By Chester Robards
NASSAU, Bahamas — Lenders in the micro, small and medium-sized business space are ready to fund businesses in the hemp and marijuana industries, as long as nothing pertaining to the businesses are on a “do not fund” list.
Executive director of the Access Accelerator/Small Business Development Centre (SBDC) Davinia Grant, who was a speaker during an Abaco Business Outlook webinar yesterday, said the process of determining what those industries could mean to the economy has already started. She added that when the government opens the economy up to development in those sectors, the SBDC will be prepared to fund viable businesses in that space.
“Once the government opens up, we are ready,” said Grant. “It’s just another business. We started a process with some stakeholders here in New Providence, before COVID-19 came, where we explored the possible economic impact of that industry. And so, once it opens up from the government side, we’re here to support all entrepreneurs, as long as it’s not on a do not fund list.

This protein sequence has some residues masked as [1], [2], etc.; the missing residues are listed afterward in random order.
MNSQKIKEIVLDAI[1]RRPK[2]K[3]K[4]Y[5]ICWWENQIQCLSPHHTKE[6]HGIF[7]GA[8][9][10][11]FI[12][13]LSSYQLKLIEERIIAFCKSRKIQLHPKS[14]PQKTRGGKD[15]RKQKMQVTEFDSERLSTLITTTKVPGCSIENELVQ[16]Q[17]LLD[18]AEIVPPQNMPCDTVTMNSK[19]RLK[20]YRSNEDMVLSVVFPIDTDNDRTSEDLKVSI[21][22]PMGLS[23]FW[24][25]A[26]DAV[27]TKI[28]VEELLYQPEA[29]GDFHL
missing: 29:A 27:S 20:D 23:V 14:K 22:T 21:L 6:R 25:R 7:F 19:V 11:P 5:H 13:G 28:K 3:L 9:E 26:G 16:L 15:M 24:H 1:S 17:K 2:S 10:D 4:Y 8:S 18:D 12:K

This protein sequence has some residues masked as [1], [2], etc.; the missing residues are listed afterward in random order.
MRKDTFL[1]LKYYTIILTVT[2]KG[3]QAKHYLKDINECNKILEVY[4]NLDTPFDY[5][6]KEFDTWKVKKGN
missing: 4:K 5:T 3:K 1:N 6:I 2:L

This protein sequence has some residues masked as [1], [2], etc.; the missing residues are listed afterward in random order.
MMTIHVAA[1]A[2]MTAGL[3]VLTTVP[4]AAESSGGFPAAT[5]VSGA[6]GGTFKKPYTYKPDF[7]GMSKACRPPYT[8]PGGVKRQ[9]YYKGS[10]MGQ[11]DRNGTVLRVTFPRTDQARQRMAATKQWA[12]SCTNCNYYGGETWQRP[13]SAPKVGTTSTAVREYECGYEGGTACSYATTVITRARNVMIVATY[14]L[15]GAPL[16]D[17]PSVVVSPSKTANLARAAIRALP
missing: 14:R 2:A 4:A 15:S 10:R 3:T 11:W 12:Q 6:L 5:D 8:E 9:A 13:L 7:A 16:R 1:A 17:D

“So, hemp will not be excluded from our assistance.” Minister of agriculture and marine resources Michael Pintard said last week that he is pushing for the Cabinet to allow the production of hemp and cannabidiol (CDB) products in The Bahamas, as the country awaits a decision on whether or not marijuana will be decriminalized or legalized.
Pintard said, though, that he could not comment on the possible cultivation of marijuana, as it is in the purview of The Bahamas National Commission on Marijuana in the office of the prime minister.
Unit head for strategic development and Initiatives at The Bahamas Development Bank (BDB) Sumayyah Cargill said the now illegal plants would become just another crop if legalized by the government.
“It’s another type of agricultural product or project, and so BDB would absolutely be prepared to fund it,” Cargill said.
She added that agriculture is a tiny portfolio for the BDB at the moment, but explained that the bank has developed a desk that will focus on the development of that sector.
“The ag-desk is going to help us de-risk in that sector and tailor-fit to the needs of farmers and fishers who need funding in that sector,” said Cargill.
Republished with permission of the Nassau Guardian